A Community Reflects On Stonewall
By Julia Dunn
This week has been filled with parades, art exhibitions, speeches, presentations and mostly celebrations to honor the 40th anniversary of the Stonewall Riots. As you walk down Christopher Street this week, there is an immediate assault of bright colors, pride flags, celebratory people and signs reminding everyone of the historic event they are celebrating. The pride parade itself fell on the exact day, which 40 years ago sparked an entire gay rights movement.
Richard Wandel, archivist for the LGBT community center, presented his personal reflections on the past and how the gay rights movement has grown from the Stonewall Riots to where it stands today. Thursday June 25 Wandel spoke to a group of more than 30 people in the Chelsea Recreation Center.
Wandel has worked for the LGBT community center archives for 20 years, since it was co-founded by him and others on a special committee. Wandel was also the second president of the Gay Activists Alliance (GAA) that was established in December in 1969. The group branched off of the Gay Liberation Front to form a more specific and non-violent organization.
The first pride-focused event the Arts, Culture and Fun series for the parks in Manhattan threw attracted a very diverse audience as well as other archivists. Fellow volunteer archivist Nick Kaluk with the LGBT community Center said, “I feel like I don’t know much about Stonewall history, certainly not as much as Rich does.” Wandel provided a very detailed account of the night of the Stonewall raid as well as many events for gay rights that followed after that he personally was involved in.
Wandel began, “Once upon a time in a city by the sea,” and continued to describe every event of the night and how this particular raid differed from others including a raid of Stonewall on a Tuesday night of that same week. Wandel described every detail that made this night different including the 200 people in the bar, the police call for back-up continuously being revoked by another voice on the line but most importantly, the resistance and actions of the crowd against the police officers.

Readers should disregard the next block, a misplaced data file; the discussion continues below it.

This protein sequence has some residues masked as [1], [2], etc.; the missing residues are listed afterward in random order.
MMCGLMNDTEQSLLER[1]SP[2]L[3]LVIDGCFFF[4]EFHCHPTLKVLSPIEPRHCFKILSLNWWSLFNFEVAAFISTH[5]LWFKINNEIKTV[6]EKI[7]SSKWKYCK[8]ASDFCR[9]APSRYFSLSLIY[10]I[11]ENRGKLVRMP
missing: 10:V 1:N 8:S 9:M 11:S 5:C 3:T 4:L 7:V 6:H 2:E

Following the retelling of the night, Wandel went on to detail his actions with the GAA and noted their mission, “The most important thing was to get people to come out,” said Wandel. “The way to do that was to be loud, active and to be nonviolent but extremely militant.” On top of that Wandel talked about how they held demonstrations and the types of protests GAA would stage saying, “We’re gay men and women, we don’t just shout and hold banners, we have to have a little flare!”
“Richard is known as a storyteller,” said Denise Alicea, a deputy chief of recreation for Parks and Recreation in Manhattan. Wandel did a great job of taking all the people in the room back to the time period and engaged the audience with his own experiences.
The Arts, Culture and Fun series is a branch of the Parks and Recreation division of the City of New York and was run by Alicea and Richard Sedlisky for the past year through nearly 15 diverse events.
Program attendance has ranged from 300 to a mere 15, but Sedlisky said he does not worry about low attendance, “We shouldn’t fear turn out or lack of because it’s not about the number but it’s about what people get from it.”
The group gathered on Thursday evening was very diverse and really drew many friends of Wandel as long as curious community members. “A lot of things we do gathers a cross section of people and I think it erases stereotypes,” Sedlisky said.
You can find more information about the Arts, Culture and Fun series’ next event by emailing them at email@example.com.